A tractor-trailer headed for a highway striping job with a full load of paint overturned on one of Colorado’s biggest interstates, dumping half its load—and the other half when authorities tried to right it.
The spill of about 1,000 pounds of paint—authorities’ best estimate—shut down the westbound lanes of Interstate 70 near Colorado’s western border from about 5 p.m. Wednesday (Sept. 26) to about 4:15 a.m. Thursday, said Colorado Department of Transportation spokeswoman Ashley Mohr.
The Colorado accident was the fourth of its kind in recent weeks. In August, a rig overturned in New York, spilling 3,700 gallons of paint.
The accident was the fifth highway spill in six weeks, following similar accidents in Virginia, Pennsylvania, Michigan and New Mexico.
The accident occurred when the truck blew a tire on westbound I-70, skidded off the road, ran off the north shoulder of the divided highway into a culvert, and tipped over, spilling part of its paint load, Mohr said.
The rig, owned and operated by a private contractor, was delivering paint to a Colorado DOT highway construction project in Meeker at the time, Mohr said. She did not have the name of the truck owner, and Colorado State Police were unavailable for comment.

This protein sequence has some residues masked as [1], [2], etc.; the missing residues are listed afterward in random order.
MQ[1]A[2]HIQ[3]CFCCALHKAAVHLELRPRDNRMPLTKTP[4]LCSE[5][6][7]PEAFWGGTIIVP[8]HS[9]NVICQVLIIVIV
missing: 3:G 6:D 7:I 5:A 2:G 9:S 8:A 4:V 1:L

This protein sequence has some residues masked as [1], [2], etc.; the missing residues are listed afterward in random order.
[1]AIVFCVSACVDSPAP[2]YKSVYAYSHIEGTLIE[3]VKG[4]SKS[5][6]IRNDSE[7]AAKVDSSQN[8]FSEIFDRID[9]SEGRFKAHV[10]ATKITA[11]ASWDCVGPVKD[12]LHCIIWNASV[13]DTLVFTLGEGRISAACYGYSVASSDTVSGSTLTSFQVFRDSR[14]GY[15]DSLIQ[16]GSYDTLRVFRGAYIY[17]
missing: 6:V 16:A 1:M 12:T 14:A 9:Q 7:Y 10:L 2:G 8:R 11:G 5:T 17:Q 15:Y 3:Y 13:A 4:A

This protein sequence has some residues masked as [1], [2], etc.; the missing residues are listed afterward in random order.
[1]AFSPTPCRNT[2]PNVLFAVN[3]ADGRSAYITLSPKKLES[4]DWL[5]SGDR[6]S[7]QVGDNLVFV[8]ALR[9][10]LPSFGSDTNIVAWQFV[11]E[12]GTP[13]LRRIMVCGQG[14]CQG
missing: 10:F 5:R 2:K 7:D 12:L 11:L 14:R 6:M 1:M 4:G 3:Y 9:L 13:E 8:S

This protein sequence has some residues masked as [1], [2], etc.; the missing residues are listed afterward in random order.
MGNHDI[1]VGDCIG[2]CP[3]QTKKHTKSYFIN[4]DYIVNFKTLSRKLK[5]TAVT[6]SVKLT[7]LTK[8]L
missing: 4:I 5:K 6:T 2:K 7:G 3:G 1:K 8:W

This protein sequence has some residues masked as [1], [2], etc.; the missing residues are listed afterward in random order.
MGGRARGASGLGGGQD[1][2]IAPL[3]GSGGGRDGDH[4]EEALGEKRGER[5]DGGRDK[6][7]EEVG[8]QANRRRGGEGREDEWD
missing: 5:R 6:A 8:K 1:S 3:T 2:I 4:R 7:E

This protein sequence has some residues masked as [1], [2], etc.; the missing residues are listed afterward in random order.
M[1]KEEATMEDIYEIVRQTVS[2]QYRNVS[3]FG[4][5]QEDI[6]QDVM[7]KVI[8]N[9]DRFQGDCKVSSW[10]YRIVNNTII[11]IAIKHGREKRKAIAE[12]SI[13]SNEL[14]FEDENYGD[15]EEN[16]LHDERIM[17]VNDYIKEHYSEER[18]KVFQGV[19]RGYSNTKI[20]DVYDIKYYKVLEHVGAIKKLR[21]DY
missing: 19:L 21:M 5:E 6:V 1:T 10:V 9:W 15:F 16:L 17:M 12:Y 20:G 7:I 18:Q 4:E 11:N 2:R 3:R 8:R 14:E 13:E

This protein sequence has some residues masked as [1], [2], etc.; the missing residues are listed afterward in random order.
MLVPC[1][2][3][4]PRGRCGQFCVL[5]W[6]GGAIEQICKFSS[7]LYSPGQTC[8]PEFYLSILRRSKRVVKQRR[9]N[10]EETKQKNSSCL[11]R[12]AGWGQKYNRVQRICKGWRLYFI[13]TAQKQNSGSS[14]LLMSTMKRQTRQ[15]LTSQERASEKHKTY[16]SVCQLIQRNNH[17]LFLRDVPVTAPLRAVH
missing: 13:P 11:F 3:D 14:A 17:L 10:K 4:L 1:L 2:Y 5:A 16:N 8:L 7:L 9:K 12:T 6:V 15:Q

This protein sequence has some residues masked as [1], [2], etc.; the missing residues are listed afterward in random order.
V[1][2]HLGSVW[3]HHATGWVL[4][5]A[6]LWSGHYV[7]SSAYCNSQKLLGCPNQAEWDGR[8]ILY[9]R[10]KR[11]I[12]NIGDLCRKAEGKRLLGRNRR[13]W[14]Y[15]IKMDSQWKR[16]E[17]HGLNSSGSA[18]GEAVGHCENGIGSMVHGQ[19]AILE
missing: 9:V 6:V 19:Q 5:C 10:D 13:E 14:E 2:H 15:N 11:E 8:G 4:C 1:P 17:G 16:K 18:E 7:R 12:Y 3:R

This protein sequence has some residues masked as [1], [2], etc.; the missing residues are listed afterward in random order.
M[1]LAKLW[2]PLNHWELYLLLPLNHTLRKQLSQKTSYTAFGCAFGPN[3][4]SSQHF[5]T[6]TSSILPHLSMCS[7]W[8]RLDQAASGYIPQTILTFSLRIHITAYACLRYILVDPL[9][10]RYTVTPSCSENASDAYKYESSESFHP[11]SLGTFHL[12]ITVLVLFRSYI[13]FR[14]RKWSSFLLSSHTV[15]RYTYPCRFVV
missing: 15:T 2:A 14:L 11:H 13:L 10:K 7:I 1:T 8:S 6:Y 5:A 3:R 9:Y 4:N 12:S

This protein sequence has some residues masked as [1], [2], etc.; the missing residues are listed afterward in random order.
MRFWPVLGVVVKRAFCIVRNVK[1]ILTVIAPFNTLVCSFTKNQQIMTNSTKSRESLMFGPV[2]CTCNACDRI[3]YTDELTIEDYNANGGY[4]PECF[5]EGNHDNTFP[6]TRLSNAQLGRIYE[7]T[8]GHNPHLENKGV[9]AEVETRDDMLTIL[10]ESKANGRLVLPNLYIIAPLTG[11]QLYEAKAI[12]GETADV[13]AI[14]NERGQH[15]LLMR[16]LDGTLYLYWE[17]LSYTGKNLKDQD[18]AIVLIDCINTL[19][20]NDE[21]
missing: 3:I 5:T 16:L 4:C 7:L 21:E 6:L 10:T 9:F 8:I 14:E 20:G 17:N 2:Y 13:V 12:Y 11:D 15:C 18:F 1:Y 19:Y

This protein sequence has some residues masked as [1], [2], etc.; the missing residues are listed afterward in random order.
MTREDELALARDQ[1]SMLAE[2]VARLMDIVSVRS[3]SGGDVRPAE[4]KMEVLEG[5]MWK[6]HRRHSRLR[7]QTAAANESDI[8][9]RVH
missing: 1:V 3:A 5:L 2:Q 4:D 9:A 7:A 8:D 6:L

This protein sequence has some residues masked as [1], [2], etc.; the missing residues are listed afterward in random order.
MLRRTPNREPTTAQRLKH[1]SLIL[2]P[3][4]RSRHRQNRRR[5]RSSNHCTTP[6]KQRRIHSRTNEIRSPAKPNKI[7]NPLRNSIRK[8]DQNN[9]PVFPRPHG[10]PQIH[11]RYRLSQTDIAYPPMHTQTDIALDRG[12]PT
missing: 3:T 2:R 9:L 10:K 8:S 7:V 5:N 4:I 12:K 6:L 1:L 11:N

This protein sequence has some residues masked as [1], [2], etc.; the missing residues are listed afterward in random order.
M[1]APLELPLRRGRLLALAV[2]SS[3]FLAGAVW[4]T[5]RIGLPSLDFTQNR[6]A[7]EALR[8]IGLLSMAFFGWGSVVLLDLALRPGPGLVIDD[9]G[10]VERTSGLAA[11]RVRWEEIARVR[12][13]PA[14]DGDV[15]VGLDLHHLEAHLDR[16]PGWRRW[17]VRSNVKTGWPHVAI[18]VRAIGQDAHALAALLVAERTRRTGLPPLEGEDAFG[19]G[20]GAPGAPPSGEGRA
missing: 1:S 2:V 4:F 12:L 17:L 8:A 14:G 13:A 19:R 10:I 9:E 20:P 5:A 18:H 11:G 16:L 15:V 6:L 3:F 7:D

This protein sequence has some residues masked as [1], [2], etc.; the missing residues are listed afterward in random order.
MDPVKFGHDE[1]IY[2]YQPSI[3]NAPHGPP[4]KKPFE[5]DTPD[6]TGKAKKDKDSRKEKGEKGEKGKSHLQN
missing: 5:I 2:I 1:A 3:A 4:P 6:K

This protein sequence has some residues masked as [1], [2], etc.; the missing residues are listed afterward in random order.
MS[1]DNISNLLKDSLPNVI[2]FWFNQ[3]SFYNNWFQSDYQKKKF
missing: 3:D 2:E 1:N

After the tractor-trailer tipped, authorities declared a hazardous materials spill, closed the highway, and called tow trucks to right the rig.
DOT maintenance workers began to clean up the paint, aided by the cool overnight air, which coagulated the spill, Mohr said.
Unfortunately, just as the tow trucks hauled the tractor-trailer upright, an axle of the truck broke and the entire rig collapsed again, dumping the rest of its paint.
CDOT crews then began a second round of cleanup. The department will arrange for an environmental company to clean what remains of the paint on the shoulder. That work could take another week.
Fortunately, said Mohr, the spill was contained to the right-of-way and did not flow into any water sources.
“We were actually kind of lucky,” she said.
The same can’t be said for the highway crews waiting for the paint in Meeker.
Said Mohr: “That project is now a little behind, as you can imagine.”